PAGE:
Momo is the main character of a children's book of the same title written by Michael Ende, and it is his second most popular book next to The Neverending Story.

Momo is a young orphan girl who one day appears in a small town, claiming to be 100 or 102 years old, but looking no older than twelve. She is able to listen so attentively to people that they suddenly find themselves able to understand and solve their own problems. Soon, the girl has many friends who care for her, give her food and other things she needs.

But then, the Grey Men appear and persuade people that the most important thing in life is to save time. However, the more time people save, the less it seems they actually have left! Yet they can't even remember ever having spoken to a Grey Man (or having agreed to hand over their free time to them) because they are so boring. People end up leading hectic and joyless lives without knowing why they chose to do so. As a side effect, Momo's friends don't have any more time for her. Momo's listening skills enable her to remember the Grey Men and find out that they steal the saved time to make cigars from hour flowers which they need to survive.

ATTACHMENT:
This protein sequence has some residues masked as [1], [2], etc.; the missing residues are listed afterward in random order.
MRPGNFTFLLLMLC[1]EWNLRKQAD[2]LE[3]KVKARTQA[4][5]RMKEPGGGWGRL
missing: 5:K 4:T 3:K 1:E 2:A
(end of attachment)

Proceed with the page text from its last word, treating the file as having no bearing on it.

Suddenly Momo has become a threat to the Grey Men's plans and they try to kill her, but she is saved just in time by a tortoise who leads Momo to Master Hora, the administrator of time itself. He tells Momo that the Grey Men are disrupting the fabric of time and sends her off to stop them, armed with nothing more than a few hour flowers...

The main plot is obviously an all too real metaphor about how the hunt for efficiency makes people miserable, but the entire book is written very skillfully, using strong, timeless images and characters, well worth reading for adults as well as children.

The book was translated into English, but has been out of print for a while and is therefore hard to find. Spanish and, of course, German printings are still easily available. There is also a well-made (in Germany) movie based on the book, low-budget for Hollywood standards, but sporting a number of Germany's best actors and focussed on capturing the essence of the book rather than throwing together all the most attention-getting scenes from the book, implemented with flashy special effects. The English version of the movie may be easier to find than the translated book.